"Vendor authority is NCUA's top legislative priority," Hardaway says. "Without vendor authority, NCUA cannot accurately assess the actual risk present in the credit union system, and whether current CUSO [Credit Union Service Organization] or third-party vendor risk-mitigation strategies are adequate and can effectively protect the system. The agency will continue to work with members of Congress to ensure the agency has the same legal authority that other federal financial institutions regulators have."
"I am surprised NCUA cannot examine third parties; since bank regulators can do so, it just makes sense that this body should be able to as well," she says. "It takes Congress a long time to get anything done, though, so I wouldn't expect change to happen quickly."
Beyond the NCUA's third-party assessment inadequacies, the GAO also notes that banking regulators across the board are not routinely collecting all appropriate security incident data and documenting cybersecurity deficiencies during examinations. Examiners have also historically failed to classify deficiencies by category, which has made assessing an institution's overall cybersecurity challenging, the GAO finds.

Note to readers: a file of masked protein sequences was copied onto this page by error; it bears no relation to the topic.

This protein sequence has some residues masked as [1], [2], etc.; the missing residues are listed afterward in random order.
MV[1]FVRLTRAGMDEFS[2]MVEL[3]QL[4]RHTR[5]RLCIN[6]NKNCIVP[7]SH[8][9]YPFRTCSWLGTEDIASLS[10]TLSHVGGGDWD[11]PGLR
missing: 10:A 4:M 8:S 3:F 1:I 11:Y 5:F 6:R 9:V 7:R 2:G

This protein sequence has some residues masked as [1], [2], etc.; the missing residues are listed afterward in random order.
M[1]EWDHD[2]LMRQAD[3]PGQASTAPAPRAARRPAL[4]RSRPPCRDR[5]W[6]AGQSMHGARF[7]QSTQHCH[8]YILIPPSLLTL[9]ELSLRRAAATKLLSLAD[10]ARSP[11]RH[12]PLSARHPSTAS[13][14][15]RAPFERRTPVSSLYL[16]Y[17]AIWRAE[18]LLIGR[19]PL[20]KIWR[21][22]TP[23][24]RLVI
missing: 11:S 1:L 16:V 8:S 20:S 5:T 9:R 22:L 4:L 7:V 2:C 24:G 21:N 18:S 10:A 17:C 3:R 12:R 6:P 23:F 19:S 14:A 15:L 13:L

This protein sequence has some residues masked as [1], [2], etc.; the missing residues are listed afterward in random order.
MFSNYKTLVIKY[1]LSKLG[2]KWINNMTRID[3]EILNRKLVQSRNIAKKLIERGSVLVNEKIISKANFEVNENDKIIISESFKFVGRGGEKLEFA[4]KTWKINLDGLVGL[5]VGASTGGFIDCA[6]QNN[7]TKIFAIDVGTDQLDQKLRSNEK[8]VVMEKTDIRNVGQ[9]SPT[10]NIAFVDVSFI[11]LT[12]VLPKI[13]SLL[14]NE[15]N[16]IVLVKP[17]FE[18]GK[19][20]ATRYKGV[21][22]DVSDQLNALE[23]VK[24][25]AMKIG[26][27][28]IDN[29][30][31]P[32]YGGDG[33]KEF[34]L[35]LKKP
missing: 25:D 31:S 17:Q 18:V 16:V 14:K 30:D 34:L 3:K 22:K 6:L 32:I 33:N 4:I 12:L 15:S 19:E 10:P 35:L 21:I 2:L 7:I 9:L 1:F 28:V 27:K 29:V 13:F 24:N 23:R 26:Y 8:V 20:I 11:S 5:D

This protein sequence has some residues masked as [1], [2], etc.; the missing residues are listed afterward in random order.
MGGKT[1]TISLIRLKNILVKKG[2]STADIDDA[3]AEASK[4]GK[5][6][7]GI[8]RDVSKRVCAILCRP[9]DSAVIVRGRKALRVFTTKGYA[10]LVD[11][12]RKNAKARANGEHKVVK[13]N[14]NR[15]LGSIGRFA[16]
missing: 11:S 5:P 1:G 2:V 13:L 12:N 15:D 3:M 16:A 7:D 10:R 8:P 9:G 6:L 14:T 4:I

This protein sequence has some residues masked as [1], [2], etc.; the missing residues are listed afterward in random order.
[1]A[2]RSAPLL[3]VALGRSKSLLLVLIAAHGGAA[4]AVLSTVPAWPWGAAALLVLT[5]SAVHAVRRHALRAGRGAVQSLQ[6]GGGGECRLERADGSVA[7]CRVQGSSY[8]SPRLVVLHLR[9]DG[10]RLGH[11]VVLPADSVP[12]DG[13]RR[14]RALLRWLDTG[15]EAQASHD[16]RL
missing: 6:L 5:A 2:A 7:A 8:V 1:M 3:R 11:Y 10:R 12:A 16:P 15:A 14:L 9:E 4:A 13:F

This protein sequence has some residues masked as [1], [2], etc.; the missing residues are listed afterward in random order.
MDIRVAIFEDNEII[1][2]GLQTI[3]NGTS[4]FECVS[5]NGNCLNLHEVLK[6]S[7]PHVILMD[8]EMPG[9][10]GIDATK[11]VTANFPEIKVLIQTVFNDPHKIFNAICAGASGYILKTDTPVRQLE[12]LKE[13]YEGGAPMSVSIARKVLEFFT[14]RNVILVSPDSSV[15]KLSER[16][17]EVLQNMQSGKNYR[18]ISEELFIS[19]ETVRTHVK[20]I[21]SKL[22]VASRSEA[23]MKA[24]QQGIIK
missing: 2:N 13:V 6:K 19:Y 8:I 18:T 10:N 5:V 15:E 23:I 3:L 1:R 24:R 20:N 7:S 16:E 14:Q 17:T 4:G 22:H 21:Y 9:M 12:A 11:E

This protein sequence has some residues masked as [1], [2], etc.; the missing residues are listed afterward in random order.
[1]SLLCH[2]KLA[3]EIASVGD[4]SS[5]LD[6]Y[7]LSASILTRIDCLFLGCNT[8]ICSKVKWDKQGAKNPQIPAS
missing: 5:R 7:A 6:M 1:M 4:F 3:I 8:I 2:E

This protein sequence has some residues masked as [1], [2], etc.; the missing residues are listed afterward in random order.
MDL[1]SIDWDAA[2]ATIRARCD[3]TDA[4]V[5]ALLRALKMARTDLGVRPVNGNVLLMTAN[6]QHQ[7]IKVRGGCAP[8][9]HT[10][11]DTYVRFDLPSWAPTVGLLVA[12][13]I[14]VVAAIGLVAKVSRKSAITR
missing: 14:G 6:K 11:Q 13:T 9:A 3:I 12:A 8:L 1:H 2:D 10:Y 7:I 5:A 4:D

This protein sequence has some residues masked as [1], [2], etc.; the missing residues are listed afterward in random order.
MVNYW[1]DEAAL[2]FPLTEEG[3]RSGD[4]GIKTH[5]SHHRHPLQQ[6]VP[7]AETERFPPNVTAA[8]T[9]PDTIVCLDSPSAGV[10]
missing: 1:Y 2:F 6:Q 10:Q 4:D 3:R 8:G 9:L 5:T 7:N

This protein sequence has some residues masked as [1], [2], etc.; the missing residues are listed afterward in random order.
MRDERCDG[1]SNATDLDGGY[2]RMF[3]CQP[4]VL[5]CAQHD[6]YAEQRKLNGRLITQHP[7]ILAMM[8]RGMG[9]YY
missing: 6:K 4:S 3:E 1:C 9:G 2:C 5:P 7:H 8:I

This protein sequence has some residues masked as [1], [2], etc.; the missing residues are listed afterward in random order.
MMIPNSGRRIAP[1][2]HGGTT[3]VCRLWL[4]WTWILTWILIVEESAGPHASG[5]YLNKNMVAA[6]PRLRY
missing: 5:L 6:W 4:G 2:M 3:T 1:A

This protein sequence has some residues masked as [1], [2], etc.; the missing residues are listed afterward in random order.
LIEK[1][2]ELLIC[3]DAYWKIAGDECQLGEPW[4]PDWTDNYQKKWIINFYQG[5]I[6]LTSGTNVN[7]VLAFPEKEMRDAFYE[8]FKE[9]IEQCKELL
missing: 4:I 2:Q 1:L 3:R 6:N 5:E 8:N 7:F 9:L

"Regulators generally focused on IT systems at individual institutions, but most lacked readily available information on deficiencies across the banking system," the GAO states. "Having such data would better enable regulators to identify and analyze trends across institutions and use that analysis to better target areas for review at institutions."
Having that kind of information is critical, the GAO notes - a point with which regulatory agencies agree.
In his response to the GAO report, Comptroller of the Currency Thomas Curry says FFIEC agencies already are working to enhance cybersecurity data collection during their IT examinations through use of the new Cybersecurity Assessment Tool.
"This tool will provide the OCC with a repeatable and measurable process for assessing both the level of risk and the maturity of risk management processes within and across OCC-supervised institutions," Curry says. "This data will allow the OCC to monitor industry trends and identify new or emerging weaknesses where additional guidance or supervisory actions may be needed."
Better Examiner Training
Curry says this assessment tool also will provide data that regulatory agencies can use to help them better ensure all IT examiners are adequately trained - another cybersecurity shortcoming the GAO notes.
The GAO says most of the country's largest institutions are usually examined by IT experts. However, mid-sized and smaller institutions are at times reviewed by examiners with little or no IT training, according to the watchdog agency.
"The regulators recognized that some IT training is necessary for all examiners, so each regulator had efforts under way to increase the number of their staff with IT expertise and conduct more training," the report notes.
Curry says the assessment tool will enable regulators to identify and target training needs for examiners, especially those who work with smaller institutions.
"We expect to begin using the Cybersecurity Assessment Tool in selected examinations that commence during the fourth quarter of 2015," he says.